Genetic drift can also be magnified by natural events, such as a natural disaster that kills—at random—a large portion of the population. In one fell swoop, the genetic structure of the survivors becomes the genetic structure of the entire population, which may be very different from the pre-disaster population. Another scenario in which populations might experience a strong influence of genetic drift is if some portion of the population leaves to start a new population in a new location or if a population gets divided by a physical barrier of some kind. In this situation, those individuals are unlikely to be representative of the entire population, which results in the founder effect.

The founder effect is believed to have been a key factor in the genetic history of the Afrikaner population of Dutch settlers in South Africa, as evidenced by mutations that are common in Afrikaners but rare in most other populations. This is likely due to the fact that a higher-than-normal proportion of the founding colonists carried these mutations.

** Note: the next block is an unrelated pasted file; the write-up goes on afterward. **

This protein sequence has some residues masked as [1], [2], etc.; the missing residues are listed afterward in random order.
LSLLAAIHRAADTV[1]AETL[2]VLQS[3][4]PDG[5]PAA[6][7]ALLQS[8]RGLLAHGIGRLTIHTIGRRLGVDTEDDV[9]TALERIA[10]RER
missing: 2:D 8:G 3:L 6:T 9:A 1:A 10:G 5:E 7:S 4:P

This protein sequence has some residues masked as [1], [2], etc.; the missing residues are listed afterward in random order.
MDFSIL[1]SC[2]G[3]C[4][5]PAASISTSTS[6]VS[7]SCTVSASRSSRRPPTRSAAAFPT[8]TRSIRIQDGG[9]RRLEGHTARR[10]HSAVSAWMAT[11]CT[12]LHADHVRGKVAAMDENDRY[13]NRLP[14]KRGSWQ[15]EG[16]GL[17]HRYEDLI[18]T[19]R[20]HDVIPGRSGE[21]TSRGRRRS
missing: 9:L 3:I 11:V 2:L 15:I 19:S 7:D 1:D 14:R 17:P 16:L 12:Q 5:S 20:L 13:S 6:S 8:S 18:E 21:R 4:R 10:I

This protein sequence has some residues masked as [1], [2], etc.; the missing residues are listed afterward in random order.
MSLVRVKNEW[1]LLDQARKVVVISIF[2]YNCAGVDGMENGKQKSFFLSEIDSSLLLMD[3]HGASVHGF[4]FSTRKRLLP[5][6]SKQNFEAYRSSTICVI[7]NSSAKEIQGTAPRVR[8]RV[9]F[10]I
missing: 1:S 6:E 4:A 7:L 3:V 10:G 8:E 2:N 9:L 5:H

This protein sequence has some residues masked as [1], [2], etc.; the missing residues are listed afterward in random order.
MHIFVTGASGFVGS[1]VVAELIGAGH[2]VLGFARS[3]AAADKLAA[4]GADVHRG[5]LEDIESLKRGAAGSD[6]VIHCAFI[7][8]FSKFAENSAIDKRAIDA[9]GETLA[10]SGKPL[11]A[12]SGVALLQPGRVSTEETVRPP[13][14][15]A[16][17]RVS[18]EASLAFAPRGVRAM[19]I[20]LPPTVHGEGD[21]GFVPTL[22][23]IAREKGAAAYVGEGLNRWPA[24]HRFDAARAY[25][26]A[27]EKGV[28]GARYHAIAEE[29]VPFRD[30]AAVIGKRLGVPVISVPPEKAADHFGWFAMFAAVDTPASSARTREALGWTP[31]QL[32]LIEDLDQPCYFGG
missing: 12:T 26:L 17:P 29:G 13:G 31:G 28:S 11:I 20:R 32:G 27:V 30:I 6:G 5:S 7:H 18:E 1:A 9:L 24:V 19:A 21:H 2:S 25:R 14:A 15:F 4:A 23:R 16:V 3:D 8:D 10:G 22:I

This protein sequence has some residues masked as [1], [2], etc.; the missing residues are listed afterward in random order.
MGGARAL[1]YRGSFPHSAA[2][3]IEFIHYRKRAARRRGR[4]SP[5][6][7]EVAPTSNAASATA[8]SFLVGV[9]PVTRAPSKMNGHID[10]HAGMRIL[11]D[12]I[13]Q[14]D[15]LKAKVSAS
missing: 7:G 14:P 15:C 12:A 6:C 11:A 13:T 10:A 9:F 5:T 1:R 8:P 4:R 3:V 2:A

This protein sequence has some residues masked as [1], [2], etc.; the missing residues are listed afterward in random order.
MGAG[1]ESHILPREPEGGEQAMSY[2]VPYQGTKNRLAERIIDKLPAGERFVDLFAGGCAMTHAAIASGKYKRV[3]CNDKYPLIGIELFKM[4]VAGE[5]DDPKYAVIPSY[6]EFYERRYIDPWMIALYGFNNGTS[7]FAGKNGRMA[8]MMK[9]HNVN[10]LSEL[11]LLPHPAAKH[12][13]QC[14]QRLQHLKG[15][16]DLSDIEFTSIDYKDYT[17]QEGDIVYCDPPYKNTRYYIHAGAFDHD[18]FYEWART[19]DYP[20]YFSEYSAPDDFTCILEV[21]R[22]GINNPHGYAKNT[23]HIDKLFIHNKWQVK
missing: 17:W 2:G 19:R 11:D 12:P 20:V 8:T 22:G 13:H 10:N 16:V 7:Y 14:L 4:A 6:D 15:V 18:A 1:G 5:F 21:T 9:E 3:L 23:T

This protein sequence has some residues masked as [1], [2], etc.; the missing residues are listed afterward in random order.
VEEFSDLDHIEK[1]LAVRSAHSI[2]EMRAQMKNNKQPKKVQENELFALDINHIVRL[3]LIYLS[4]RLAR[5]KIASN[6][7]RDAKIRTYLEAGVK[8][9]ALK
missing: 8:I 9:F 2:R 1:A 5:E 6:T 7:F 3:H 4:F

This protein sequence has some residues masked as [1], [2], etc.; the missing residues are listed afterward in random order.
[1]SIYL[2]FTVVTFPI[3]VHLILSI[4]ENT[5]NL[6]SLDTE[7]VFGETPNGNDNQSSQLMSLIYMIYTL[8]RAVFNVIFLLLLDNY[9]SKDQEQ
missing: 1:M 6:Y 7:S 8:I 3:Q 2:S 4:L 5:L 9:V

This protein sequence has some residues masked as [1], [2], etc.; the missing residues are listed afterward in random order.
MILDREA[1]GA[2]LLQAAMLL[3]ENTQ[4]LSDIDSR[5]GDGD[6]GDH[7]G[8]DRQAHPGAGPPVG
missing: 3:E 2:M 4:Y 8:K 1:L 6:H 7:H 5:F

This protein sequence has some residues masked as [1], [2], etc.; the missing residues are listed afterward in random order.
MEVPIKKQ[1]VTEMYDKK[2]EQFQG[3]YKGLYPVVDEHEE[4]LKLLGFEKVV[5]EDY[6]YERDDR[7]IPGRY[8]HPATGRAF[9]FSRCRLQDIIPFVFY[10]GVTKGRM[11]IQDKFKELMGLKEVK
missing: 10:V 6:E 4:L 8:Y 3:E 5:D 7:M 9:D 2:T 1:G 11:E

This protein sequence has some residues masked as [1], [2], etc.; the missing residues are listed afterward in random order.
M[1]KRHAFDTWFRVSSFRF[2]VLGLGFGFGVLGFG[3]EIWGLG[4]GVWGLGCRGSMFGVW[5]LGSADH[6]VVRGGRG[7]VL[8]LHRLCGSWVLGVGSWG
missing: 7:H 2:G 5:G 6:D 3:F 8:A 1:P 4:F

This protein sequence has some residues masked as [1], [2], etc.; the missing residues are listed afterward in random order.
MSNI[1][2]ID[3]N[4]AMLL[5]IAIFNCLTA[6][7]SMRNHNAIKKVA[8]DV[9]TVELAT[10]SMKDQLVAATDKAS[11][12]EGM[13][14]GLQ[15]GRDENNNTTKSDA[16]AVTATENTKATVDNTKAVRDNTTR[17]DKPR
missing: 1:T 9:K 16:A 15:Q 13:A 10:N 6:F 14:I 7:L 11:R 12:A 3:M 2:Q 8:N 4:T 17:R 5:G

Watch this short video to learn more about the founder and bottleneck effects. Note that the video has no audio. Question: How do natural disasters affect the genetic structure of a population? Background: When much of a population is suddenly wiped out by an earthquake or hurricane, the individuals that survive the event are usually a random sampling of the original group. As a result, the genetic makeup of the population can change dramatically. This phenomenon is known as the bottleneck effect. Hypothesis: Repeated natural disasters will yield different population genetic structures; therefore, each time this experiment is run, the results will vary.

Test the hypothesis: Count out the original population using different colored beads. For example, red, blue, and yellow beads might represent red, blue, and yellow individuals. After recording the number of each individual in the original population, place them all in a bottle with a narrow neck that will only allow a few beads out at a time.